A deeply dark and devastating experience, it's one of the best directorial debuts in years.
Son of Saul (Cannes Review)
Debut filmmaker László Nemes’ Son of Saul is, by a fair margin, the best film that I saw at the 2015 Cannes Film Festival. It follows our protagonist, Saul (portrayed with great nuance and facial acting skill by first time actor Géza Röhrig), over the course of two chaotic days in Auschwitz as the camp nears its liberation. Saul is what is known as a Sonderkommando, a prisoner marked with a red X on their back to signify that they’re responsible for helping dispose of the bodies of fellow Jews whose lives have been taken in the gas chambers. Saul’s motivation in the film is introduced when he spots the body of a young boy who he takes to be his son, and he spends the rest of the film in search of a rabbi who can assist him in providing the boy with a proper burial.
As one can imagine from only having read a summary of the film’s narrative, Son of Saul is a deeply dark and devastating experience. In total, it’s composed of what can’t be more than one or two dozen long takes. Nemes and his skilled cinematographer, Mátyás Erdély, already had me in tears within the first few lengthy shots. I cannot think of a film that better utilizes shallow focus; there is so much noise and movement and chaos within the first ten minutes of the film that one may not understand exactly what is going on, until a pile of still bodies sneaks into the corner of a frame, almost wholly out of focus, and suddenly the realization hits. That was when I first lost it.
It’s easy to tell that Nemes worked as an assistant to master filmmaker Bela Tarr, since Son of Saul’s atmosphere is reminiscent of the intense riot scene in Tarr’s Werckmeister Harmonies. Both filmmakers craft complex and extended one-shot scenes with as much, if not more, going on in the background as the foreground. Nonetheless, the way Erdély’s 35mm camera follows Saul throughout the camp, never breaking concentration on either his face or the back of his head, is more reminiscent of the legendary Alain Marcoen’s famous tracking shots (Rosetta, La Promesse, etc.) than Tarr’s cinematographers. Erdély is even smoother and more precise than Marcoen with the movement of his camera though, further allowing the audience to forget they are watching a film and experience full immersion. I can’t remember the last film I watched that was able to transport me into a frightening past the way Son of Saul is able to.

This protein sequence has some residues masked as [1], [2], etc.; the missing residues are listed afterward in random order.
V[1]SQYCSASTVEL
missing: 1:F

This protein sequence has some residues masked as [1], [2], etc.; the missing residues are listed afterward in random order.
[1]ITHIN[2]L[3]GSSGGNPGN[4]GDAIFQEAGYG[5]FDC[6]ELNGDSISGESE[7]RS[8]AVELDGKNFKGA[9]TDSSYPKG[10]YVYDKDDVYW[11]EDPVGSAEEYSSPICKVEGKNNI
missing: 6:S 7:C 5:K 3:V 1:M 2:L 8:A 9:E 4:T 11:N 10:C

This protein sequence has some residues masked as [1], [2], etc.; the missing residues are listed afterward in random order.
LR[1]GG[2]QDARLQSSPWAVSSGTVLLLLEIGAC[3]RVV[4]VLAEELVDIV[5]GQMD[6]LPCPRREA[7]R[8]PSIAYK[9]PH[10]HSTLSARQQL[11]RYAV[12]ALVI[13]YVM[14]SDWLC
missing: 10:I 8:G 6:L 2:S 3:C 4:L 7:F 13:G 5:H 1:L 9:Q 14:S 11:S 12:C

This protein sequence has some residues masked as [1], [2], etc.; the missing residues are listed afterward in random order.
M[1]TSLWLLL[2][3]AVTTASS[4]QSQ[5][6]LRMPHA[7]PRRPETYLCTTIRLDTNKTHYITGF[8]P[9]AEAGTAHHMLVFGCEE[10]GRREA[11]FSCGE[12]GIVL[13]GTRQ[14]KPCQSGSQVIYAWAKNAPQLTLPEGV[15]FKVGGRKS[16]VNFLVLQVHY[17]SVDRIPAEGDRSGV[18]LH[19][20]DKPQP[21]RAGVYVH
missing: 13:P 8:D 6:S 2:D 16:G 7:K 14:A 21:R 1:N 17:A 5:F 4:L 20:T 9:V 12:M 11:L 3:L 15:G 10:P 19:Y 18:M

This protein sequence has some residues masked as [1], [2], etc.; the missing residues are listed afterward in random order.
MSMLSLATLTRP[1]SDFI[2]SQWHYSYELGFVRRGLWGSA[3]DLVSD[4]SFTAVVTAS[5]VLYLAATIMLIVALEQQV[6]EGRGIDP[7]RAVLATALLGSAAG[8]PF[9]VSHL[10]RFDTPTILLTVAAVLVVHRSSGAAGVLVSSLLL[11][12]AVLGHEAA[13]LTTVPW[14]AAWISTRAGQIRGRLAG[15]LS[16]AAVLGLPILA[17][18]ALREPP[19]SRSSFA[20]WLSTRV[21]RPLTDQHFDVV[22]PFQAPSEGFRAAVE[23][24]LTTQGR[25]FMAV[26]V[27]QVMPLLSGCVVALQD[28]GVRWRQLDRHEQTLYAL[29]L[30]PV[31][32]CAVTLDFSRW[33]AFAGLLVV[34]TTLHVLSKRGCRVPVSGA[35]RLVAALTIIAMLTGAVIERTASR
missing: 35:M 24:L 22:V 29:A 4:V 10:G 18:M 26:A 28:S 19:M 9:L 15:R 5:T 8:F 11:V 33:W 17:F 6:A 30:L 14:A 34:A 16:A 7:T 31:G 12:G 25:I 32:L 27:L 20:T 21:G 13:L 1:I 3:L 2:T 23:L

Another one of my favorite directorial decisions made by Nemes was his choice to avoid tapping into Saul’s mind or providing an inner dialogue. Rather, the camera hovers around his head constantly, always remaining external, his audience perpetually existing as flies on the walls of Auschwitz. Some viewers may have difficulty with this decision, as it makes it more difficult to understand the reasoning behind Saul’s actions, especially if the boy is not actually his son. Fortunately, the ending sheds some light on the significance of the role of children in the film, although admittedly, it was a denouement that caused a couple of my viewing companions to scratch their heads.
To me, however, it isn’t so much a confusing ending as it is a complex one (much like the entirety of the film), and a conclusion that I feel is attempting to make a commentary on how each generation is affected by the actions of the last. In order to assess the finale beyond that though, I will most certainly need to see the film another time or two. Until then, I can safely deem László Nemes as a novel name to look out for in the world of cinema, and I’m anxiously anticipating his next effort.